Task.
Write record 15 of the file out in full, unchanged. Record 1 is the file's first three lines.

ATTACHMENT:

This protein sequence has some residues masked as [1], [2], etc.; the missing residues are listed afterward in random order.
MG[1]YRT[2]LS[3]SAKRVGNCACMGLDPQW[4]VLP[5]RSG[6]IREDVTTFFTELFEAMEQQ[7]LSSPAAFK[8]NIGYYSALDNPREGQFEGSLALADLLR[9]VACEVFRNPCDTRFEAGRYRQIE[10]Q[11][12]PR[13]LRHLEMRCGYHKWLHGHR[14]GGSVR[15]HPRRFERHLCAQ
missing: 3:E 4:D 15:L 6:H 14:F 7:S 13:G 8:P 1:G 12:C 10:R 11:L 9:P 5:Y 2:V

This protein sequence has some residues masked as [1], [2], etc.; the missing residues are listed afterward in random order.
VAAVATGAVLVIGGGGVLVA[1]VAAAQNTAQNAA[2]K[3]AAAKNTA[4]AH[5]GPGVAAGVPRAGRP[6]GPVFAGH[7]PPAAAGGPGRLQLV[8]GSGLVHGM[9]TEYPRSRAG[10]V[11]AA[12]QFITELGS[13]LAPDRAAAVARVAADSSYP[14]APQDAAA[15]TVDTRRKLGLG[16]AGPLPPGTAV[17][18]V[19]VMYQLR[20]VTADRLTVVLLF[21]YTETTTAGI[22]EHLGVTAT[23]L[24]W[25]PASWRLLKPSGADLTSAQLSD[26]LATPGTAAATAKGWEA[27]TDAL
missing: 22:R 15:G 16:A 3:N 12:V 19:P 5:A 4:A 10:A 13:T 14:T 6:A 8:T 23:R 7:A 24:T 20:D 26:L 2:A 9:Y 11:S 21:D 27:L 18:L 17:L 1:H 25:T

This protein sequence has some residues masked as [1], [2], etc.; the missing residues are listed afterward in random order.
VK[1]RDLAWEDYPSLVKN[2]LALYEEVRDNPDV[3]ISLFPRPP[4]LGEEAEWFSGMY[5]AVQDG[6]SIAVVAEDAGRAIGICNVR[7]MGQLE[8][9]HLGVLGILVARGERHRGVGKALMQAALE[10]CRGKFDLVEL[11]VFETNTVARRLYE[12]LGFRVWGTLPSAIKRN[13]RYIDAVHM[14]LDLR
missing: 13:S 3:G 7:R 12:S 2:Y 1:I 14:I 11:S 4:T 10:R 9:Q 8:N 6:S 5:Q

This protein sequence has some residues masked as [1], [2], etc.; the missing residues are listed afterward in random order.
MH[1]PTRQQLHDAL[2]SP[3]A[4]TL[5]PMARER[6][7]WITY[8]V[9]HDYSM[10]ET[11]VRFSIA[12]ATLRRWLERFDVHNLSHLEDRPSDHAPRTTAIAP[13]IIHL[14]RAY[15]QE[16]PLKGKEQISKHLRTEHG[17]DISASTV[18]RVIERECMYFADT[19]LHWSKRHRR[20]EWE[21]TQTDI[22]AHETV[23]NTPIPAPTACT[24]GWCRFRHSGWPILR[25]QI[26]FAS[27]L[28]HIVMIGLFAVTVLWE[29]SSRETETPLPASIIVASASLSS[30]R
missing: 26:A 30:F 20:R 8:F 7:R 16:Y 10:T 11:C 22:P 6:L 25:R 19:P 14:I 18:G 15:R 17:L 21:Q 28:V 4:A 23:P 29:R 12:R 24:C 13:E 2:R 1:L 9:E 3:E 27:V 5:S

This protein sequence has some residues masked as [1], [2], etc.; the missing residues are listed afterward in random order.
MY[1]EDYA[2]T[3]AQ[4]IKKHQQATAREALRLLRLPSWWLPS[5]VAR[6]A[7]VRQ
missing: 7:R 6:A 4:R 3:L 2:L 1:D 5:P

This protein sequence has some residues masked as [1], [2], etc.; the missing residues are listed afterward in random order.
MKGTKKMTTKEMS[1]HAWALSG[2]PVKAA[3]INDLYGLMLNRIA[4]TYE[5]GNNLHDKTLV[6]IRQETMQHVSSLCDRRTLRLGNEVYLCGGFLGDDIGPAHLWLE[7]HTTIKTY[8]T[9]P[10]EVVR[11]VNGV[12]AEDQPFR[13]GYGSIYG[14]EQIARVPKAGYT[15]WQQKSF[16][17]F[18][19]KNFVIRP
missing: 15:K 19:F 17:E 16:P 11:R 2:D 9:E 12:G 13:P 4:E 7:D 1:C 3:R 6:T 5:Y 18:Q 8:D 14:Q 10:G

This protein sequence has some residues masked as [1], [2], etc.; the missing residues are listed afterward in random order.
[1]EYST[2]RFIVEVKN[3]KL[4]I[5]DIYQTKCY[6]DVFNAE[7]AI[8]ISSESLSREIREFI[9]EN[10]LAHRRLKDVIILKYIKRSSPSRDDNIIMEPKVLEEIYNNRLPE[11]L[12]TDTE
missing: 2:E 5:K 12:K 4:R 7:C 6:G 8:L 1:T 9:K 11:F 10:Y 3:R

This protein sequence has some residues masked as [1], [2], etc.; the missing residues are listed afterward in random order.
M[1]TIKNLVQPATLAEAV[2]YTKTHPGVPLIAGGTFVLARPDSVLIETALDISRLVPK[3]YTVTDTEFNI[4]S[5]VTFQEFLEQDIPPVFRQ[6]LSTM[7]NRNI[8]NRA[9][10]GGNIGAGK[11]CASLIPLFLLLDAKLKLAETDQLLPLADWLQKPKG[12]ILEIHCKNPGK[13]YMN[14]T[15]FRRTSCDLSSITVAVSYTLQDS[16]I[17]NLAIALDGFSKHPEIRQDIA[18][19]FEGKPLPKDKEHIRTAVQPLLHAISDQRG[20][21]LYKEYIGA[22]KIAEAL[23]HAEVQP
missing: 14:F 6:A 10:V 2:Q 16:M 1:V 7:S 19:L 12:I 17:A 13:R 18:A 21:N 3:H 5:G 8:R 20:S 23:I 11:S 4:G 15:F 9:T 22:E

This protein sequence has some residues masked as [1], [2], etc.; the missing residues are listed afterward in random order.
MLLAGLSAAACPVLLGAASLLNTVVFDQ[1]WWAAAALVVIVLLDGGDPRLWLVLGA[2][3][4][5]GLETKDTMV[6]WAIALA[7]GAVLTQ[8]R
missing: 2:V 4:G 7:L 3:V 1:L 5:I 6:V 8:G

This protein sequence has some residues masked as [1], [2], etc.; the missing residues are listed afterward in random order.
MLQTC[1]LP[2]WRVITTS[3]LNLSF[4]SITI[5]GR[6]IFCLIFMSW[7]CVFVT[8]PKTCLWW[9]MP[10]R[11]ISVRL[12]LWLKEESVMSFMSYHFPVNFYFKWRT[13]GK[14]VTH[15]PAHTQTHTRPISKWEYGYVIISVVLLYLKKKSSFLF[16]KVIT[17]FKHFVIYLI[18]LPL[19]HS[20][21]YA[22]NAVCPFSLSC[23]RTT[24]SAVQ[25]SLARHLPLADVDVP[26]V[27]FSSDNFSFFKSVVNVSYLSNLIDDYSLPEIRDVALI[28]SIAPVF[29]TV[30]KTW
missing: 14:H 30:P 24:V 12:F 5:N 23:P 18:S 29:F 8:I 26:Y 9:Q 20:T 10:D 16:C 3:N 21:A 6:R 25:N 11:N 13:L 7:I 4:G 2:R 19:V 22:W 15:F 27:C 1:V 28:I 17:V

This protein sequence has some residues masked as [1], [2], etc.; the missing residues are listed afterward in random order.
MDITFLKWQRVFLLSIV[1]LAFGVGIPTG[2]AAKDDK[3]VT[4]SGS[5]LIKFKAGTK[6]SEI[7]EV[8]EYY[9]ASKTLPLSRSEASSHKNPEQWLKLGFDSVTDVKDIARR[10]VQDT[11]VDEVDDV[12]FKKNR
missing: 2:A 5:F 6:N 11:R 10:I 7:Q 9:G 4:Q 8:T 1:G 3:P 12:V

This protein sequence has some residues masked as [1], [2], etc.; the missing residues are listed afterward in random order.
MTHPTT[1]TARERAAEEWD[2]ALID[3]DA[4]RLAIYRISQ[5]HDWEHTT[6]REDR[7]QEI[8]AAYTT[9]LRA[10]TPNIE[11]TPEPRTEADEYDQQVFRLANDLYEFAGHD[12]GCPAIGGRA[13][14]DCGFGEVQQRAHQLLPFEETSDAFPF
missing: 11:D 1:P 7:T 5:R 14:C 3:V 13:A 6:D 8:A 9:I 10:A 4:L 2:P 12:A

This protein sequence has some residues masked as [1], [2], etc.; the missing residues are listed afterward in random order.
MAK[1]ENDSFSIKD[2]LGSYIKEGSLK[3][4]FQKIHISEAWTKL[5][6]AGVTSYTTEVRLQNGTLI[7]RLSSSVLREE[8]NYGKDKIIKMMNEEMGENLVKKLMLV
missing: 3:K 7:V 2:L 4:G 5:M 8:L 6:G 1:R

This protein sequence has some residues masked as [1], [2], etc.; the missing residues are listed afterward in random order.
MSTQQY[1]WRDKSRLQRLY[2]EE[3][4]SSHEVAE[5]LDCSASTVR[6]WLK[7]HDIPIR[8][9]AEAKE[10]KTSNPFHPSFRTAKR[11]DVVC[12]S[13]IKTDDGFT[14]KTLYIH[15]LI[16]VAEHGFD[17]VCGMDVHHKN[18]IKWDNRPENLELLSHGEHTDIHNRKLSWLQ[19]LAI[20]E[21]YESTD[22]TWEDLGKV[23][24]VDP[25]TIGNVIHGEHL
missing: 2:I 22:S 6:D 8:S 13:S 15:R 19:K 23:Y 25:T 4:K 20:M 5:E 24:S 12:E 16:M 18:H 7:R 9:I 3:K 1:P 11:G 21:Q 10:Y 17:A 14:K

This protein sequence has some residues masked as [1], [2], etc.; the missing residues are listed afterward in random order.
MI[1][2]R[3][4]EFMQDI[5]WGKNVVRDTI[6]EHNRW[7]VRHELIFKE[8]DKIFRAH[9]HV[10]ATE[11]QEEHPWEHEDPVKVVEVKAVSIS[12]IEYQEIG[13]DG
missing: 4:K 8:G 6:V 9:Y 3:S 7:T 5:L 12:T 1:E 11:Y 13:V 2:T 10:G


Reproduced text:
This protein sequence has some residues masked as [1], [2], etc.; the missing residues are listed afterward in random order.
MI[1][2]R[3][4]EFMQDI[5]WGKNVVRDTI[6]EHNRW[7]VRHELIFKE[8]DKIFRAH[9]HV[10]ATE[11]QEEHPWEHEDPVKVVEVKAVSIS[12]IEYQEIG[13]DG
missing: 4:K 8:G 6:V 9:Y 3:S 7:T 5:L 12:T 1:E 11:Y 13:V 2:T 10:G